Dentistry for Your Kids

1. At what age is it ideal to bring my child for his first dental visit?

A child’s first dental visit should be around his 1st birthday. Parents may not recognize early dental problems and that is why early visits to the dentist can help prevention rather than just doing correction. Going to the dentist only when a child has a toothache is not advisable because a child might associate a pediatric dentist to pain.

2. Should my child visit the dentist twice a year like me?

Regular dental visits can help your child stay cavity-free because of teeth cleaning and fluoride treatment. Plus the dentist can regularly assess any changes in the child’s oral health which may be potential orthodontic problems.

3. Should I clean my child’s mouth even if she doesn’t have teeth yet?

A child’s mouth should always be kept clean and free from bacteria that cause decay in preparation for the growing teeth. Once a child’s teeth start coming out, it will be easier to encourage brushing since he/she is used to cleaning his/her mouth.

4. Why do I need to take care of my child’s milk teeth, it will be replaced anyway by permanent teeth?

Milk teeth or baby teeth help guide the proper eruption of the permanent teeth. They are also important for proper pronunciation, speech habits and children feel good about themselves. Milk teeth are necessary in maintaining good nutrition by allowing the child to chew properly.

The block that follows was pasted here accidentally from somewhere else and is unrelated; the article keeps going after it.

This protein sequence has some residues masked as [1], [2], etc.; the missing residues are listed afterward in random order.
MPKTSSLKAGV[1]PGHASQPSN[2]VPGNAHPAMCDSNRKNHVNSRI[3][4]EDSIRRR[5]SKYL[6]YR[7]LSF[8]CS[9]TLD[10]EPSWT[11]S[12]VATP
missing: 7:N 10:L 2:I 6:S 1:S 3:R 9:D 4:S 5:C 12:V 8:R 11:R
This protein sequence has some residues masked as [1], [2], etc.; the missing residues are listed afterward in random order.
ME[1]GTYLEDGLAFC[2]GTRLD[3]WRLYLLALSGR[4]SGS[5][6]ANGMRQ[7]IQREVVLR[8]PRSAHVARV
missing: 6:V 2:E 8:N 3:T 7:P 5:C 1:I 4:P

5. I can never get my child to enter the dental clinic. He cries at the thought of going to the dentist. How can I address his dental needs?

It is best that a Pediatric dentist handles this child, since she is specially trained to handle different kinds of children, especially those with behavior problems. Prior to any procedure, the pediatric dentist will discuss thoroughly with the parents on how to manage the patient’s dental needs.

Your Special Child

I have a special child; therefore he has special dental needs too. Can a dentist handle a special child?

Pediatric dentists are specially trained to handle children who have behavior problems and those with special needs. After assessing the child, the pediatric dentist can discuss with the parents the different behavior techniques that she can use to be able to handle the child and address his/her dental problems.